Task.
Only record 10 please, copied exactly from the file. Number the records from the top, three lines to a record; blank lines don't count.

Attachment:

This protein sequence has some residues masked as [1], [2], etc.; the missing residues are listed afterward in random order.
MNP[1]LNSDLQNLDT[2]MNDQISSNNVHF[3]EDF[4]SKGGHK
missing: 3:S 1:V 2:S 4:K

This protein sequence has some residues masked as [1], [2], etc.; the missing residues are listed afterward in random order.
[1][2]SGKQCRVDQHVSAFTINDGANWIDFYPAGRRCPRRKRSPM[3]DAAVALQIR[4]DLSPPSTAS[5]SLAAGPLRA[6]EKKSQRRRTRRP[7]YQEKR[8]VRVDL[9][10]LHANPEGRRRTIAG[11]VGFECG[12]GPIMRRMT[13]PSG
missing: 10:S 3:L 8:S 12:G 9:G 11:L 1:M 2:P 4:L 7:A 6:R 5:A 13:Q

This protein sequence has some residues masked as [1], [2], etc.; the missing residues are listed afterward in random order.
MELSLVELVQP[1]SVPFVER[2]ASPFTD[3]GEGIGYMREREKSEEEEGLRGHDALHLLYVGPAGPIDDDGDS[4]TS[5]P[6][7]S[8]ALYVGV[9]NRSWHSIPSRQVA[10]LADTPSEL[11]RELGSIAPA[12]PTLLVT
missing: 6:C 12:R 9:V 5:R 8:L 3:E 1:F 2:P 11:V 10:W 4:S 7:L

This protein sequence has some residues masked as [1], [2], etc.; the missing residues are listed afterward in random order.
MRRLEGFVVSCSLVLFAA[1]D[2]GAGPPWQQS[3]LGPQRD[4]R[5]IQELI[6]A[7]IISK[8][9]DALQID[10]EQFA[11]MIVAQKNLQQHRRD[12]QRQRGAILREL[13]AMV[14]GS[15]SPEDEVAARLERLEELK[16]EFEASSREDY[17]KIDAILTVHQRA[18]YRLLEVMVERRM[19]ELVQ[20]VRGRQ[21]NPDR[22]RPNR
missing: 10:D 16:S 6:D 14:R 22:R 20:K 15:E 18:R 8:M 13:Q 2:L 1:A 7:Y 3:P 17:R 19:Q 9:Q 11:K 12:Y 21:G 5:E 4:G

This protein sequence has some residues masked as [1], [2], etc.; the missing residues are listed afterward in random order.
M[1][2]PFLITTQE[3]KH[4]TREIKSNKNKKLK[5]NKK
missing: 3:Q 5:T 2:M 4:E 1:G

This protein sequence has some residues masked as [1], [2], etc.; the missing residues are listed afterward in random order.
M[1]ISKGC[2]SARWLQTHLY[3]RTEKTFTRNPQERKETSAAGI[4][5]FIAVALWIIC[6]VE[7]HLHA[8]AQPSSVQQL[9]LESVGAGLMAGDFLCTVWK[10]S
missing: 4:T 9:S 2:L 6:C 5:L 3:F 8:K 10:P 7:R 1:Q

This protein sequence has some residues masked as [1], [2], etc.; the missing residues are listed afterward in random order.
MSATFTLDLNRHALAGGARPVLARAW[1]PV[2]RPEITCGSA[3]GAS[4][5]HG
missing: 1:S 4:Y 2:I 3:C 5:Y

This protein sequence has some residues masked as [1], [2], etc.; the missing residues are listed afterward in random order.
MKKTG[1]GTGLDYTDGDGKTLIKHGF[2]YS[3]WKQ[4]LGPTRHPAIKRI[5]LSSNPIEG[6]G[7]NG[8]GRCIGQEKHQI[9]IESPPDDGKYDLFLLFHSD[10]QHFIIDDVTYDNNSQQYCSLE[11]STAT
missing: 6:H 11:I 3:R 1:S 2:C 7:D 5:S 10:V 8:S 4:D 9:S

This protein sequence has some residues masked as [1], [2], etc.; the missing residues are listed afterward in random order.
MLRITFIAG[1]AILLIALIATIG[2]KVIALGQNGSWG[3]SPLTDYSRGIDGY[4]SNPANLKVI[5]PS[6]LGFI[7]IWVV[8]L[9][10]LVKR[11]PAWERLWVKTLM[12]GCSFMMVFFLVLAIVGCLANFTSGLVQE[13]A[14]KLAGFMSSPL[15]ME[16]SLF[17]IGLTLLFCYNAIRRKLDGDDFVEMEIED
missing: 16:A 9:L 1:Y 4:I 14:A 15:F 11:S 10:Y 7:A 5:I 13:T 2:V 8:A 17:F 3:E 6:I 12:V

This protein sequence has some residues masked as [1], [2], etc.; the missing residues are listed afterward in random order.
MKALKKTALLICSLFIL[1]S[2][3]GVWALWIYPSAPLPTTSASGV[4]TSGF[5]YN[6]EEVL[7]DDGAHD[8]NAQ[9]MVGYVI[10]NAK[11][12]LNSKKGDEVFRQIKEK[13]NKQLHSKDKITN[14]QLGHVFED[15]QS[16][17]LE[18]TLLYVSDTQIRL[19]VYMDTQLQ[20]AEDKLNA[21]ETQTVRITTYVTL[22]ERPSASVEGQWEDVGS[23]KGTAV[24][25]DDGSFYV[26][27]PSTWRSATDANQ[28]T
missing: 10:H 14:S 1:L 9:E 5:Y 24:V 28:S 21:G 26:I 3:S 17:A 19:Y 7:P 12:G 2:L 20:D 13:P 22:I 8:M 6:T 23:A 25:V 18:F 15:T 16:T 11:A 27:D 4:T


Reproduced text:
This protein sequence has some residues masked as [1], [2], etc.; the missing residues are listed afterward in random order.
MKALKKTALLICSLFIL[1]S[2][3]GVWALWIYPSAPLPTTSASGV[4]TSGF[5]YN[6]EEVL[7]DDGAHD[8]NAQ[9]MVGYVI[10]NAK[11][12]LNSKKGDEVFRQIKEK[13]NKQLHSKDKITN[14]QLGHVFED[15]QS[16][17]LE[18]TLLYVSDTQIRL[19]VYMDTQLQ[20]AEDKLNA[21]ETQTVRITTYVTL[22]ERPSASVEGQWEDVGS[23]KGTAV[24][25]DDGSFYV[26][27]PSTWRSATDANQ[28]T
missing: 10:H 14:S 1:L 9:E 5:Y 24:V 28:S 21:G 26:I 3:S 17:A 19:Y 7:P 12:G 2:L 20:D 13:P 22:I 8:M 6:T 23:A 25:V 18:F 15:T 16:T 11:A 27:D 4:T